NEPAD provides unique opportunities for African countries to take full control of their development agenda, to work more closely together, and to cooperate more effectively with international partners.

NEPAD manages a number of programmes and projects in six theme areas. These themes are:
- Agriculture and Food Security.

- Climate Change and Natural Resource Management.

- Regional Integration and Infrastructure.

- Human Development.

- Economic and Corporate Governance.

- Cross-cutting Issues, including Gender, Capacity Development and ICT.

Historical context: Origins and influences
By the 1970s and 1980s, many African countries were liberated, but these were also decades that were characterised by political instability, military coups, one-party governments, dictatorships and the heightened influence of Cold War politics in African affairs. Faced with the onset of an economic crisis – huge foreign debts and declines in social development – and the failure of the international financial institutions' free market policies, African countries tried to reverse these trends by calling for a new international economic order (NIEO) through which they could craft self-reliant, culturally relevant and state-influenced development strategies.

In such a context, African leaders found it necessary to transform the focus of the Organisation of African Unity (OAU) from political liberation to economic development. Hence, throughout the 1980s and 1990s African governments went on to design a series of pan-African development approaches which they felt were relevant to the needs of their people. These initiatives included: the Lagos Plan of Action (1980), the Final Act of Lagos (1980), Africa's Priority Programme for Economic Recovery (1986-1990), the African Alternative Framework to Structural Adjustment Programme (1989), the African (Arusha) Charter for Popular Participation and Development (1990), the Abuja Treaty (1991) and the Cairo Agenda (1994) amongst others.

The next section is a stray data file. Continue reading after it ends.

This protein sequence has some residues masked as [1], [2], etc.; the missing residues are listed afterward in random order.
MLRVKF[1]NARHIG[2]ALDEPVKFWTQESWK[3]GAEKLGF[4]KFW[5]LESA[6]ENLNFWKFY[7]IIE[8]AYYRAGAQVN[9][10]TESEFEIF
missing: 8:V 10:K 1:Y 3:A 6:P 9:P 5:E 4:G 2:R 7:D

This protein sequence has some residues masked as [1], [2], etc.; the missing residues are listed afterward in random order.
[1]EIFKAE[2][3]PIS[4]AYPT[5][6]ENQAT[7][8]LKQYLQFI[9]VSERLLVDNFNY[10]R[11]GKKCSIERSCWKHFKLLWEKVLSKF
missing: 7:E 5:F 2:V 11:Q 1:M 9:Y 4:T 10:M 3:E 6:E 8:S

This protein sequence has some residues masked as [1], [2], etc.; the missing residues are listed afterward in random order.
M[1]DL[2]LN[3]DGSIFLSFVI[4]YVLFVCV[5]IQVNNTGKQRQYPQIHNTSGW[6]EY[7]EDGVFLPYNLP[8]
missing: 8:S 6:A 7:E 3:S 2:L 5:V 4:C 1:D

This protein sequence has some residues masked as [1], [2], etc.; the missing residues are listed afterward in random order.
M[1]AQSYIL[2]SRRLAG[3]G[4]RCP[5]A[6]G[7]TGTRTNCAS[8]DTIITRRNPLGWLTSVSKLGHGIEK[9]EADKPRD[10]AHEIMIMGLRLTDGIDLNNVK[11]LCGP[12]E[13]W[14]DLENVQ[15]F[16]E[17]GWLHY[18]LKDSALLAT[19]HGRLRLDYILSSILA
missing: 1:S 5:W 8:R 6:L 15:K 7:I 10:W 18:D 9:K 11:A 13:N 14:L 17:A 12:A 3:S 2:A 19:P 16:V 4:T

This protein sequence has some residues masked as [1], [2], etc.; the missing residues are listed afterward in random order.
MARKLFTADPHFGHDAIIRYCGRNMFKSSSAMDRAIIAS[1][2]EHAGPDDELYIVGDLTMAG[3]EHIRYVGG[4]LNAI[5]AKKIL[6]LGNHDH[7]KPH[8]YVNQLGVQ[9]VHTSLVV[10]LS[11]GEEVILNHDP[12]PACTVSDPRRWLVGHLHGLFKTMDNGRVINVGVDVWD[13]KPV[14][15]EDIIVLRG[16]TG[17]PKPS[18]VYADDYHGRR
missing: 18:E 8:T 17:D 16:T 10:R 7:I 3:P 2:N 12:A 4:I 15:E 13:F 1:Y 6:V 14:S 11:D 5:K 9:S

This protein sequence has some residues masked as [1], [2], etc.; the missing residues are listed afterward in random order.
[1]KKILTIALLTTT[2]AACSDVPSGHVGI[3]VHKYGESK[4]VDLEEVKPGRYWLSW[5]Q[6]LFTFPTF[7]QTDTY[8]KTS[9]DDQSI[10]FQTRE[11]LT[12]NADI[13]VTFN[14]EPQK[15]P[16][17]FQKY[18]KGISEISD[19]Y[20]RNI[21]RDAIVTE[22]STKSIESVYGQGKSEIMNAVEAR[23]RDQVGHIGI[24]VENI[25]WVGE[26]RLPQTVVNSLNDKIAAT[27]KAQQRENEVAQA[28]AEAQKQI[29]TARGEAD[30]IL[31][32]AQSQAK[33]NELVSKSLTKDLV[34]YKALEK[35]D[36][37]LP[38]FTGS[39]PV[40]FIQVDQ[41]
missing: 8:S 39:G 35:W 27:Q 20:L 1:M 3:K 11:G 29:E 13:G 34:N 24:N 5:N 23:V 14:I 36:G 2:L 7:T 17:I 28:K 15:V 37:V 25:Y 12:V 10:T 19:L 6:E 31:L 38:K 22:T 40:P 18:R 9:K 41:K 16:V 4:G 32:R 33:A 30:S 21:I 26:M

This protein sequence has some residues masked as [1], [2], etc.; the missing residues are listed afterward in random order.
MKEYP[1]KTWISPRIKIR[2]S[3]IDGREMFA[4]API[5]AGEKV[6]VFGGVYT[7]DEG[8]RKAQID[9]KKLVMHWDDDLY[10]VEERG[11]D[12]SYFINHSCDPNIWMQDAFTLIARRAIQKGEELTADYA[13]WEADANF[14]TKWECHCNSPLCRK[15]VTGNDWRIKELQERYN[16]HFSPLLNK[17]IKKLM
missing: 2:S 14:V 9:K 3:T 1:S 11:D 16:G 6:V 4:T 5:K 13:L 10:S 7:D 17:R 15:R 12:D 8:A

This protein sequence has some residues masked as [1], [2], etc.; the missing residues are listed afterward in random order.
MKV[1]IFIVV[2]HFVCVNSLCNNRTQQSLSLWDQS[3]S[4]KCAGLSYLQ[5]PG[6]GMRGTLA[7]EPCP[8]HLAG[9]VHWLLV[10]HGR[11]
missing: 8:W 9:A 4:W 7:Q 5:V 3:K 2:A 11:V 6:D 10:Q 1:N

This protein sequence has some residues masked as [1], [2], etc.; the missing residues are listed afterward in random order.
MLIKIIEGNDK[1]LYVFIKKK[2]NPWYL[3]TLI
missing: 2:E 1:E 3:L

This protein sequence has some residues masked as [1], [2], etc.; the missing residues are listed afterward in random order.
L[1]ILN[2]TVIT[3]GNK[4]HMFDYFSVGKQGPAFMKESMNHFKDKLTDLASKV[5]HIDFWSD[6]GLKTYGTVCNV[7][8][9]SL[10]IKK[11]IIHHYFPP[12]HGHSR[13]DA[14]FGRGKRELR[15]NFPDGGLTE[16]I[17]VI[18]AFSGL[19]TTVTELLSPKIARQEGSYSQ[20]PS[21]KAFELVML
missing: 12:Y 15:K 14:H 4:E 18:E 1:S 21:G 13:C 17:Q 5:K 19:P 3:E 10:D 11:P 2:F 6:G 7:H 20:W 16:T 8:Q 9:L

Faced with the failures of these plans, the ills of the structural adjustment programmes of modernisation and falling growth rates when other regions such as Asia were on the rise, 'a new breed of African leaders' entered the 21st century with proclamations of a re-birth for Africa.

It is in this regard that the New Partnership for Africa's Development (NEPAD) is the result of three parallel initiatives. The first is the Millennium Africa Recovery Plan (MAP), led by South African President Thabo Mbeki and unveiled at the World Economic Forum in Davos in January 2001. The second initiative is the Omega Plan, crafted by the President of Senegal, Abdoulaye Wade, and presented to the Summit of Francophone African leaders in Cameroon in January 2001. MAP and the Omega Plan were then combined to give birth to a third initiative the New African Initiative (NAI) that then led to NEPAD in 2001.

All three initiatives shared a common interest in increasing the pace and impact of Africa's development. While these initiatives share common characteristics, there were also differences reflecting the regional and other priorities of the enactors. Compromises had to be made in order to merge the three proposals into one initiative. NEPAD thus reflects the compromises involved in arriving at a single initiative.

Founding member countries of NEPAD included South Africa, Nigeria, Algeria, Egypt and Senegal.